Face Challenges Confidently

100 Lee M. Bass, Inc. v. Shell Western E&P, Inc.

Monday, September 7th, 2015

Richard F. Brown

The following is not a legal opinion. You should consult your attorney if the case may be of significance to you.
Lee M. Bass, Inc. v. Shell Western E&P, Inc., 957 S.W.2d 159 (Tex. App. – San Antonio 1997) reviewed a lease clause that provided that Lessee would reimburse Lessor for “all production, severance, gathering, sales, excise and similar taxes imposed upon or assessed with respect to or measured by or charged against the production or value of production or proceeds of the sale of production attributable to [Bass’] royalty interest.” Bass contended that Shell should reimburse Bass for ad valorem taxes assessed against Bass’ royalty interest.
Held: Shell did not have to reimburse Bass. The Court ruled that ad valorem taxes existed at the time the lease was executed, and if the parties intended to include ad valorem taxes, then ad valorem taxes should have been listed. Therefore, Bass lost under the express wording of the lease. Moreover, the Court reasoned that ad valorem taxes are not “similar taxes” within the meaning of the lease. The “value of production” refers to oil and gas that has actually been severed from the ground.  Ad valorem taxes are assessed against minerals still in the ground, not on production.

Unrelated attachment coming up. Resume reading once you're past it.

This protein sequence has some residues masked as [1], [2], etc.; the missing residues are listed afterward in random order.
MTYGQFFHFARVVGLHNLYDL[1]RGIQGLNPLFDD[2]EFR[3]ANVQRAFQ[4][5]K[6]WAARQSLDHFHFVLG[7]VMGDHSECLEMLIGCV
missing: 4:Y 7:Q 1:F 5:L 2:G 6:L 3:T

It is unusual for language such as this to be in an oil and gas lease, so that the decision is not likely to affect many leases. However, it is quite common for conveyances of overriding royalty to expressly place the burden of paying certain taxes on either the owner of the overriding royalty or on the owner of the working interest. The significance of the case may be more important in its effect on the construction of the language creating various overriding royalty interests in which there is a list of taxes followed by a dragnet clause, such as “and other similar taxes assessed against the value of production.”